Kids Talk About God
How does knowing God’s love affect your relationships with people?
By Carey Kinsolving
“I’m OK, You’re OK” is the title of a former best-selling book. “I Stink, You Stink” is the reality behind many soured relationships.
God’s love “affects me because I feel loved, and that makes me love other people,” says Rachel, nine.
Rachel has identified the key to healthy relationships. When we know God loves us in our heads and sense his love in our hearts, we don’t try to put people in the place of God. Don’t make an idol out of any human relationship.
Everyone needs love. Only God gives us perfect, unconditional love all the time. Consider yourself a channel for letting God’s love flow through you, and you might be surprised at what flows back.
“The love of God comes through your spirit and makes you want to treat other people as God would want to treat other people,” says Courtney, 10. “The love that comes from God is ever-lasting, everywhere and is faithful.”
“I don’t stay mad as long,” says Stacy, 10. “It used to take days. Now, it takes about an hour to cool off. Once I got so mad at one of my friends that I didn’t talk to her for a week, and she remembers it, too.”
Stacy, your struggle with anger reminds me of a story told by Michael Hodgin of a golfer who stormed off the course after throwing his golf bag into a lake. A few minutes later his friends thought he had cooled off when they saw him wading into the lake. He fished out the dripping bag, unzipped the side pocket, took out his car keys and flung the bag into the lake once again.
Abiding in God’s love is the “key” to maintaining your cool under pressure, says Jared, 10: “Knowing God’s love helps you because you know that God will find a way to make things end up good. He can turn an impossible situation into a good one.”
God’s love can transform laziness into helpfulness, says Nicole, 10: “Sometimes, I help my mom do dishes or clean the house. I help my dad by taking out the trash. Now, that would be love.”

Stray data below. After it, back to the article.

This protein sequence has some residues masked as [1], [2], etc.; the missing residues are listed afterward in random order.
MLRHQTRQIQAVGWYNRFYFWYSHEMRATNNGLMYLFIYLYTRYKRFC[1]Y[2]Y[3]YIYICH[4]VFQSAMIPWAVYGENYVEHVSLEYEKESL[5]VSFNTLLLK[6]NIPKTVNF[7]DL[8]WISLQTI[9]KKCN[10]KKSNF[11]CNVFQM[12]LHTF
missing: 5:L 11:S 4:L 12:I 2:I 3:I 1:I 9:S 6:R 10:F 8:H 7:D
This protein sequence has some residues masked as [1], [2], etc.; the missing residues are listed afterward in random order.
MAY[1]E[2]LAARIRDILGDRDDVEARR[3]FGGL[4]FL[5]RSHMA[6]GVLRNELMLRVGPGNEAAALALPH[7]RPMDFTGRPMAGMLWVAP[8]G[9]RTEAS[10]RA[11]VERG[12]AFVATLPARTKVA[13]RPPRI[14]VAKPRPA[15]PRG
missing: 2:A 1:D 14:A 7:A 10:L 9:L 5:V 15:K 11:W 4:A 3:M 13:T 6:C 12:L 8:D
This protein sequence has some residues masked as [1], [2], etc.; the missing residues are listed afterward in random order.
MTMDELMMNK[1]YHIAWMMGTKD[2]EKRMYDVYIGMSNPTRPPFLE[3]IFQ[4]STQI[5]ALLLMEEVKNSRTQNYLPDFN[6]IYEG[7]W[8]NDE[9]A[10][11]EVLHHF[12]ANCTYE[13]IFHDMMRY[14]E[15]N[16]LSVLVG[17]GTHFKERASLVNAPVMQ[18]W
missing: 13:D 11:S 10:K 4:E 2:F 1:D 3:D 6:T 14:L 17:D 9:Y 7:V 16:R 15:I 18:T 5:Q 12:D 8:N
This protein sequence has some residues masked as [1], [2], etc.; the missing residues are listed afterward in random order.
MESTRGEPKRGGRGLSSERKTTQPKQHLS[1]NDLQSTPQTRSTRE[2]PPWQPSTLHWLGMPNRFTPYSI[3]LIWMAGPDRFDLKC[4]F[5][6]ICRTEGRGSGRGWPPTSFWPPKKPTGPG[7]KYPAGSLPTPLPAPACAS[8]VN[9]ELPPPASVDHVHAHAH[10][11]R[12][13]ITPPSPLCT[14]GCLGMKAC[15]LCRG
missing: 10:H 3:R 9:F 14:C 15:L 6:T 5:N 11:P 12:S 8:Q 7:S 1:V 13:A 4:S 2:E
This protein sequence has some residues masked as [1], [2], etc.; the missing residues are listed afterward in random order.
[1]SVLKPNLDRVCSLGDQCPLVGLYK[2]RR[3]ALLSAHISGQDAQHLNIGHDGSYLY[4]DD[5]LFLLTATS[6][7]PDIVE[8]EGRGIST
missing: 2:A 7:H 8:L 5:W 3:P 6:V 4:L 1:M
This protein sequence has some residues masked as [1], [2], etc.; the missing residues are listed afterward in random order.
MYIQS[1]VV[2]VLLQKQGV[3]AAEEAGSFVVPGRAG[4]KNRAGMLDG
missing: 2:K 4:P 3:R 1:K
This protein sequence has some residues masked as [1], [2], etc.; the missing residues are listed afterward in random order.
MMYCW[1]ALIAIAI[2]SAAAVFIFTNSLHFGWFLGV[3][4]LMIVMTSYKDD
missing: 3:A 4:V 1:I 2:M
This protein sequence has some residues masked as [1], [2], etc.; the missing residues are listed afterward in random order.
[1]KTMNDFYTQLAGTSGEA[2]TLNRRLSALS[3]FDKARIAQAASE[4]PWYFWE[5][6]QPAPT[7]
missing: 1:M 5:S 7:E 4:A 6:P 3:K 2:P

That’s love with feet on it, Nicole. But the real foot story belongs to Ephraim, 10: “Sometimes when you play soccer, someone knocks you down. If you want to hit him back, that’s not the love of God. If you want to get him or her back, you lose your concentration, and you build up anger. If you had the love of God, you would be able to concentrate and not build up anger.”
Anger in the form of revenge or bitterness can trip you up in soccer and in life. The Apostle Paul advocated forgiving one another “even as Christ forgave you” (Colossians 3:13).
“The love of God is very strong, and he gives that love to you,” says Lindsay, nine. “In everything you do and everything you say, God will show you the right way to do or say it.”
Jordon, 10, shares examples of that right way. “When somebody is being picked on, or has no friends, cheer them up. If somebody gets hurt, try to help them and see if they’re OK. If somebody finishes last in a race, tell him he did a good job because he finished. Never say anything to put someone down.”
Think about this: Only God’s love flowing through you can transform “I Stink, You Stink” relationships into “I’m Loved, You’re Loved.”
Memorize this truth: “This is my commandment, that you love one another as I have loved you” (John 15:12).
Ask this question: Am I a channel for God’s love that blesses others, or am I dam that tries to hold onto everything for myself?
Carey Kinsolving is a syndicated columnist, producer, author, speaker and website developer. Print free lessons from the Kids Color Me Bible and make your own book. Let an 11-year-old girl take you on a trip around the world in the Mission Explorers Streaming Video. Print Scripture verses illustrated by child artists. Receive a complimentary, weekly e-mail subscription to our Devotional Bible Lessons.